Hispanic Heritage Month

Women of Chicano Movement Continue to Fight for Justice

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While the fight for social justice has been in the headlines in recent years, it's been going on for decades.

In the South Bay, it was a group of women during what was called the Chicano Movement that created a template for political and social activism. Some of those women are still fighting for justice today.

Rachel Silva and Shirley Trevino are some of the fiercest women one will meet.

"They are the powerhouses of the Chicano Movement in San Jose," professor and historian Nannette Regua said.

The Chicano Movement – a fight for social justice in the 1960s and 70s – began amid reports of police harassing and wrongly arresting Chicanos who visited Hellyer Park in San Jose. They called it La Raza Park.

"We patrolled the police on the Fridays and Saturdays," Trevino said.

The Chicanas marched to city hall in protest.

Day in and day out, the fight for justice and equality drove them to protest at school board meetings or at grocery stores, anywhere they felt social injustice was taking place.

"I sacrificed my family," Silva said. "Two of my sons died. I only had three sons. Two of them died. I neglected them a lot because you have to be ready to go 24 hours."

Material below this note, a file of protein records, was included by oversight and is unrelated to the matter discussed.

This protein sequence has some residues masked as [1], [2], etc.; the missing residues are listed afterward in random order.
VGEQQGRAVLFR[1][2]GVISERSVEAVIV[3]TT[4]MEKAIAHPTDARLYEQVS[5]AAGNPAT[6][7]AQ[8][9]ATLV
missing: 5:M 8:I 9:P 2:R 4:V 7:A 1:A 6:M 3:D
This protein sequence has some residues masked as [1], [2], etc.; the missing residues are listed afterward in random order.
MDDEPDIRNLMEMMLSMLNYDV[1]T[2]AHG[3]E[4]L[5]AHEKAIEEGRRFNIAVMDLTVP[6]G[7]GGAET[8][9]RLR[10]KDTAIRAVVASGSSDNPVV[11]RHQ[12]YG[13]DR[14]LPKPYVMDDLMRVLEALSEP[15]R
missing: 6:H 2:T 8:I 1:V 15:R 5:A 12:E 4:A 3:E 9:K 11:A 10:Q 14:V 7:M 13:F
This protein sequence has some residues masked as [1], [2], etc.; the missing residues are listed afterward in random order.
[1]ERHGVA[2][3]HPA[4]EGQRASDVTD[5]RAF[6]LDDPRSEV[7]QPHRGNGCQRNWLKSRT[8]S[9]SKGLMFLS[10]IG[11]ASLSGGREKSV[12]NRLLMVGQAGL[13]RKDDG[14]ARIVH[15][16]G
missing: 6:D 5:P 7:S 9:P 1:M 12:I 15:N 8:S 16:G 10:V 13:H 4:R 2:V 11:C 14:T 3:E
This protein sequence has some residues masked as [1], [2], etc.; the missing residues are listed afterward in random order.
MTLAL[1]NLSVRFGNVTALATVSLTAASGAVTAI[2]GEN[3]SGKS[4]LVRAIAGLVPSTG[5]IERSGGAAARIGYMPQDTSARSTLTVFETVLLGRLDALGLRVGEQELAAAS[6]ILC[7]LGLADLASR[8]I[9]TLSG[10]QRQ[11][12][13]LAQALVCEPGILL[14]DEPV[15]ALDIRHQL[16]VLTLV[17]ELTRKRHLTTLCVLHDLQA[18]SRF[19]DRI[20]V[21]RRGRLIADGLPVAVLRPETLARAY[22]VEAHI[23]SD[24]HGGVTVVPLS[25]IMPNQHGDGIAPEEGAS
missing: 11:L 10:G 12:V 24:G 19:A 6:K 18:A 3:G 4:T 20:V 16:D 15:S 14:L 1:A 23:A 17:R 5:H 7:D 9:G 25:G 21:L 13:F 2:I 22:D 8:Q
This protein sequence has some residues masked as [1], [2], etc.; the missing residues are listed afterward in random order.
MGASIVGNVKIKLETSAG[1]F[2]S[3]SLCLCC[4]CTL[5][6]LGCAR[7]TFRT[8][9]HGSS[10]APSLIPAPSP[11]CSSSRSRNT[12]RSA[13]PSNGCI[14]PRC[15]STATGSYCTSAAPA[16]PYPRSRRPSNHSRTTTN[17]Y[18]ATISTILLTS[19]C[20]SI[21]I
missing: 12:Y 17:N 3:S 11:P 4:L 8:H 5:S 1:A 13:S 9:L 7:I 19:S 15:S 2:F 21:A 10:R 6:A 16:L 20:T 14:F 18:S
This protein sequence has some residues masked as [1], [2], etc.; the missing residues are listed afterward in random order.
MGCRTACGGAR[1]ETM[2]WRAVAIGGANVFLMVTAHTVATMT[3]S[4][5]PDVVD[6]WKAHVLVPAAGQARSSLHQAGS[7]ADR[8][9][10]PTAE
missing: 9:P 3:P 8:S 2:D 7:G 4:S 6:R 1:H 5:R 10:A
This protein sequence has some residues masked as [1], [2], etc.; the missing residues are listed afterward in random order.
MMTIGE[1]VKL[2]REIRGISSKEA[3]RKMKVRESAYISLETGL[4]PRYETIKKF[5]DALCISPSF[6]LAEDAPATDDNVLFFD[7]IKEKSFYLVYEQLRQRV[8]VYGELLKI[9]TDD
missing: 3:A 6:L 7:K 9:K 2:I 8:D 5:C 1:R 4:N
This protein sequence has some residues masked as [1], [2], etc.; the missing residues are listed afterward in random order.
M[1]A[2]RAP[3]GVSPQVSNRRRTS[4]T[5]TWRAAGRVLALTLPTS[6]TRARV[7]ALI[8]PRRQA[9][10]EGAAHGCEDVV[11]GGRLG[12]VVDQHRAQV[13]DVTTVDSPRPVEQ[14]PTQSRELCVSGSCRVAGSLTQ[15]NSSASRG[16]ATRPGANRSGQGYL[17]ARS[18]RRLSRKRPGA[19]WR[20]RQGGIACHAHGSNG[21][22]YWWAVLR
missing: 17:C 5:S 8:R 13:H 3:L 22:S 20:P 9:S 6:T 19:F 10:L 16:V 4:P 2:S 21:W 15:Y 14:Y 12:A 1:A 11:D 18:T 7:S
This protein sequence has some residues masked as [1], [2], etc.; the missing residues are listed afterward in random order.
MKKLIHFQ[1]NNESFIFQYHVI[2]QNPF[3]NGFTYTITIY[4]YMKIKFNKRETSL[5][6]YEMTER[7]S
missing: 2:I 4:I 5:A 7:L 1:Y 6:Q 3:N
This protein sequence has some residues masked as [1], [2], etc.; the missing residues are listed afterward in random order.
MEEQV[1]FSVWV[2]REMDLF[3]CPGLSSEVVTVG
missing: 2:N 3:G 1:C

The fight for justice also faced another hurdle. The Chicanas were fighting an internal battle.

"The Chicanas experienced sexism within the Chicano organizations here in San Jose," Regua said. "Even though they were equally committed to the movement, they experienced degradation."

They did what they had always done. They found a way to overcome, forming their own group called the Mujeres of Aztlan, or women of Aztlan.

They advocated for better streets and sidewalks, for equal treatment in schools, for district elections, and for better health care all while fighting to end oppression and brutality in the community.

"So that we could let the community know, especially the male Latinos know, that we wanted a voice at the table," Trevino said.

For the iconic civil rights leaders, the Chicano Movement may have ended, but the fight has not. They still sit on community boards, continuing the mission they pioneered decades ago: to ensure justice for all.

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